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Elan Head

What Makes A Good Instructor?

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And, ROTOR RPM = LIFE!

 

Most important formula.

 

Making the spot, wether on approach or in an auto.

 

Keep yer speedup on downwind (atleast above 60...)

 

Instructors must have patience, and also let the student fly the aircraft.

Instructors must also be FAIR, FIRM and FRIENDLY

 

And the evaluators must be FAIR, FIRM and UNFORGIVING.

Students should be given goals, and when goals and standards are met, we'll go the next step.

 

L3Driver made a comment about billing. Whatever type of helicopter you fly, or whatever company you fly for, will have different practices for billing. As long as what you pay for is what gets put in your logbook, then it really does not matter.

 

In our case, collective activated hobbs, + .1 for start up and shut down, will ALWAYS guarantee that the student does not get shafted.

 

But that is not what makes a good instructor, as hopefully they are not in charge of the billing.

 

Cheers

H.

 

 

 

 

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Well, 407 driver,

 

No offence meant but I'm sure my attitude will come out, so in advance I'm sorry!

 

Climbs should always begin at the best rate of climb speed 60, as that is the speed we always want to be at. Secondly decending should always be done at the lowest rate of decent speed 60, because we always want to be there, but hold on, thats the speed we want in an auto, oh ya, thats the speed I always want to be at, ya go 60, its always safer at 60! and if in dought, go 60, ya go 60!!!

 

Yep I like 60, :punk: :up: B):rolleyes::D:D:D:D:D

 

PS: they have to understand how important 60 is!!! Life and death S H I T !!! Very important!!!

 

 

 

rob

 

I'm definately with you on ingraining that nose up attitude into a students head, it can save their life no doubt. But what I was gettin at was in the real world if I was cruising along and decided to descend it would mean lower collective and add aft cyclic to maintain attitude in order the expedite the descent not gently float your way down. It's all about efficiency when your customer are paying not you. :P

And now back to our regularly scheduled thread programming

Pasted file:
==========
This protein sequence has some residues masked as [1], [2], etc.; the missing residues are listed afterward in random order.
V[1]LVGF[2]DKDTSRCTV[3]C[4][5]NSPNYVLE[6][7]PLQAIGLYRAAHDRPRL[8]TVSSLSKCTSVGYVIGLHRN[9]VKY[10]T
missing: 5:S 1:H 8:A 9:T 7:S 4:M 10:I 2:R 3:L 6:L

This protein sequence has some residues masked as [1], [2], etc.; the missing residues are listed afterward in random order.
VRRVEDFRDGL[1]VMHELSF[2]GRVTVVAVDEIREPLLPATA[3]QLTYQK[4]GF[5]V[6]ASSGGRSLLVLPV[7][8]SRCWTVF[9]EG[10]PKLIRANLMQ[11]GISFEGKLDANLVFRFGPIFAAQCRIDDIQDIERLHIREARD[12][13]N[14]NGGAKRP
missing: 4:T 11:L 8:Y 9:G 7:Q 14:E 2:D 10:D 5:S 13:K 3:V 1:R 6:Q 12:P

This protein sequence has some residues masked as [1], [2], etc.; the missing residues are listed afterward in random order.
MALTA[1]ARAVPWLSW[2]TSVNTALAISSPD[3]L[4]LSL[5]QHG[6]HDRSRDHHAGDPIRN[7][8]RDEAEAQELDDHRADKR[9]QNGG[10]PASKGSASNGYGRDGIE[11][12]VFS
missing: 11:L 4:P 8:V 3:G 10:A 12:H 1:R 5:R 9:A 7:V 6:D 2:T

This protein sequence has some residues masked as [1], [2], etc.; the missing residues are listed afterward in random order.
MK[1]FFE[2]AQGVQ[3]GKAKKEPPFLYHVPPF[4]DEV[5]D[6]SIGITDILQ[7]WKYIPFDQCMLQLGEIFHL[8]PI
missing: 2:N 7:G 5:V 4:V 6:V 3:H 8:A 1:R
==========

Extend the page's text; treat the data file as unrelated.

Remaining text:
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A lot of what is important in an instructor to me has been said, especially the comments by rob and dammyneckhurts (hmmm... both professional educators?).

 

An instructor has to be compassionate and care more about the students goals than their own ego. Often (everytime?) that means adapting to the student’s ability to understand, and THEIR way of learning.

 

Becoming frustrated that a student isn’t learning as fast as YOU think they should, and worse, letting them know you are frustrated is probably counterproductive to their goals. But that doesn’t mean you must always coddle.

 

Many people (especially perfectionist type-A pilot types) are their own worst critic and you may have to do nothing more than guide them through their own honest debrief. That is a skill that is going to help them out throughout their career.

 

Like rob talked about, I like to make sure the student starts off their debrief with the positives; what did they do right? GREAT! Now, what could they have done better and what do they want to work on/towards? That also gives you insight to what they are thinking and if they understand what is required, even if they haven’t mastered the control to demonstrate that yet.

 

The best instructors I’ve had do what Hurby alluded to; they know when to “pile it on” and push you past your (previous) limits, then back off and give you room to grow into that new space.

 

Nothing leaves a student walking away with a bigger sense of satisfaction, accomplishment, and confidence than having done something they didn’t think they were capable of, but that their instructor had the confidence in them to facilitate. How do you think they’ll approach their study and next flight? Excited to keep progressing, or dreading another session of “yell, hit, & scream, and spend the hour(s) learning how inept I am”?

 

One other subject I'd like to address is this unreasonable bias we have in Canadian helicopter flight instruction for high-time flight instructors.

 

Yes experience counts, but for what? NOTHING if you can’t (don't WANT to) teach!